Ever since being knee-high to a tiddler have I been fascinated by all things piscatorial. When I was about five years of age my mother took me fishing with net and jam jar to catch sticklebacks, bringing back some to stock my aquarium.

Later, my brother gave me a rather crude fishing rod made from two halves of an old billiard cue! Using a bent pin baited with bread, of course I caught nothing!

Then on my tenth birthday I was presented with my first proper rod and tackle with which I caught small roach, perch and assorted species in my local pond. I soon graduated to days along the Thames where chub, dace and bleak were my quarry.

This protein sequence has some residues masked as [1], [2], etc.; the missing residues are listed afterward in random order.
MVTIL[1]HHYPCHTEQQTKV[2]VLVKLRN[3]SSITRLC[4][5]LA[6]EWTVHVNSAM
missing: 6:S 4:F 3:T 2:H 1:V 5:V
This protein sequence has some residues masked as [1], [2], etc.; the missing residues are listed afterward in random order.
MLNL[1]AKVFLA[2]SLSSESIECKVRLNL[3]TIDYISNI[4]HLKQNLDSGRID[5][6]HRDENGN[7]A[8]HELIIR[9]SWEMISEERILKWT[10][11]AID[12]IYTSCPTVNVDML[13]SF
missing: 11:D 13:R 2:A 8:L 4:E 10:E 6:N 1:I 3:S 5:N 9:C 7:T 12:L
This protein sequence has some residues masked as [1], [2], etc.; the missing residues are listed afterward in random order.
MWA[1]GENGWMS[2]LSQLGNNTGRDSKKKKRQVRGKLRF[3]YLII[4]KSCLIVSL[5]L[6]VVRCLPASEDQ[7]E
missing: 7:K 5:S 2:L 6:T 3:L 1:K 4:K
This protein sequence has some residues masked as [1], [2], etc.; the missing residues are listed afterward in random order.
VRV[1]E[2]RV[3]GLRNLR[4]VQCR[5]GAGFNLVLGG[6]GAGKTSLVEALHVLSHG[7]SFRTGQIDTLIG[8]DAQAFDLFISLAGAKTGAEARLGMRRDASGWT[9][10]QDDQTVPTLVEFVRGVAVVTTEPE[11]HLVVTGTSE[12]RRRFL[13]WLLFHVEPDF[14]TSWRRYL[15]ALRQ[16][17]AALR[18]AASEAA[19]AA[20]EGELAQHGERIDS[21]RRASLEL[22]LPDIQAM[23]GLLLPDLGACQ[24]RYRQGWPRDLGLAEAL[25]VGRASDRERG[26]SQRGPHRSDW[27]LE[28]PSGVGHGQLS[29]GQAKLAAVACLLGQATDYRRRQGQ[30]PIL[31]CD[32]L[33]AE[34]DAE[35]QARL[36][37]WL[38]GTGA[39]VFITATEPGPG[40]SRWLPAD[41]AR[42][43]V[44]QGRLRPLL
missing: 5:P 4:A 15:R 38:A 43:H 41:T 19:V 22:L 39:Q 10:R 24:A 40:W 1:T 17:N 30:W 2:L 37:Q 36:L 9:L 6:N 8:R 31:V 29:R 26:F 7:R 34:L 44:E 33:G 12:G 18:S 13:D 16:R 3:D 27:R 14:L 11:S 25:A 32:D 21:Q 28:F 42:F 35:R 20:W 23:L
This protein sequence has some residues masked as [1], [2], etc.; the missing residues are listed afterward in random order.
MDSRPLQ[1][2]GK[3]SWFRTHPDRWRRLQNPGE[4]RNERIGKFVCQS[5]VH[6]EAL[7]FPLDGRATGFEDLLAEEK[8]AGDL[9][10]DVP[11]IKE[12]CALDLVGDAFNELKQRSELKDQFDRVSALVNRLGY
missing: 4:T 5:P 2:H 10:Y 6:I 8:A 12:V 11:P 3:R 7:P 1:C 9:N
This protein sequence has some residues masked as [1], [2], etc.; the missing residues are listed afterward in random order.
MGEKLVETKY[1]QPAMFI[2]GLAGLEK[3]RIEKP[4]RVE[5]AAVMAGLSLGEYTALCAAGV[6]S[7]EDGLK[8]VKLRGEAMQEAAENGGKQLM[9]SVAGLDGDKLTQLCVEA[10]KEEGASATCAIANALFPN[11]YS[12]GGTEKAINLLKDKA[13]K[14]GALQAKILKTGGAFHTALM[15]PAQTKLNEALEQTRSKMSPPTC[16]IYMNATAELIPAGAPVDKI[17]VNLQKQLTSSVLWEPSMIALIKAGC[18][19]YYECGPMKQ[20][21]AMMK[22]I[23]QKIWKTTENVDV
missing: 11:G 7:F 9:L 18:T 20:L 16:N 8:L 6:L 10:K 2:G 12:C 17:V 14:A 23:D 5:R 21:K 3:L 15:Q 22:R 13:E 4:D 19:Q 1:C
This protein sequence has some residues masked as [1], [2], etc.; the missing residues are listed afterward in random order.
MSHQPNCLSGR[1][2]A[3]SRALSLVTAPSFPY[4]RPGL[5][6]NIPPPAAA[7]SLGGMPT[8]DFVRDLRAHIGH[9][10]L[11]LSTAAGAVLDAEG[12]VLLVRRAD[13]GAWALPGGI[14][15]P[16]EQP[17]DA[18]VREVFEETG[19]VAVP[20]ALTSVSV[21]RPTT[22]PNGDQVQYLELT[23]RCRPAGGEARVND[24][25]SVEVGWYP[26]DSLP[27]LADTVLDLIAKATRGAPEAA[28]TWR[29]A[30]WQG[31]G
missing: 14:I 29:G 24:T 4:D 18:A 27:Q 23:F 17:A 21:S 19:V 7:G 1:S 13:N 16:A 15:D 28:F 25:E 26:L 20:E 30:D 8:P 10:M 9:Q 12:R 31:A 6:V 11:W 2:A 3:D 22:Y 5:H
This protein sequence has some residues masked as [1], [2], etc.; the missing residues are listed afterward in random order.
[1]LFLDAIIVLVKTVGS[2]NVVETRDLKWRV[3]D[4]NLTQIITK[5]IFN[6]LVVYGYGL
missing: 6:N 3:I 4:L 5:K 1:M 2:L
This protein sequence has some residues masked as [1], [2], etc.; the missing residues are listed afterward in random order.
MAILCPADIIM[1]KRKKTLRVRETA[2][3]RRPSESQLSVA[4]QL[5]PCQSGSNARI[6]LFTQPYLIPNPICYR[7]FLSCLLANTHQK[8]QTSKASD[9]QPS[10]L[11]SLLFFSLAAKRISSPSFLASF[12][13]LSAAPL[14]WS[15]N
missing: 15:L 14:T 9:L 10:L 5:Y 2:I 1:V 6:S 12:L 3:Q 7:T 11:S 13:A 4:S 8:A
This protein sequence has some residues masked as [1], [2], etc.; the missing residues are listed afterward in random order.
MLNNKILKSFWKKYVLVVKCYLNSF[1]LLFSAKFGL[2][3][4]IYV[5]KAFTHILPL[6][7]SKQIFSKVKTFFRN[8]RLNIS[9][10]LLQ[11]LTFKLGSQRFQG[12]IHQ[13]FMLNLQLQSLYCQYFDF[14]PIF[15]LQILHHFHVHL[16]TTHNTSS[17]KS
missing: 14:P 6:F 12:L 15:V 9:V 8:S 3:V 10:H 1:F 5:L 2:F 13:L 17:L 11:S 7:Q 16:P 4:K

However, the most memorable times were spent fly fishing for trout (pictured0 in a selection of lakes nestled among Welsh mountains sharing the area with mewing buzzards, the wild call of curlews and chak-chak and warblings of wheatears. Wonderful days.

But to return to my old friend the stickleback. It is the only British fresh water fish to build a nest into which the male entices the female to lay eggs. When they hatch, the male looks after them, herding them into a shoal and fighting off any would be predators until they are large to fend for themselves.

Until a few years ago, the river Wandle in Morden Hall Park contained a large number of sticklebacks  but I have not seen any for some while and don't know what has caused their ongoing scarcity.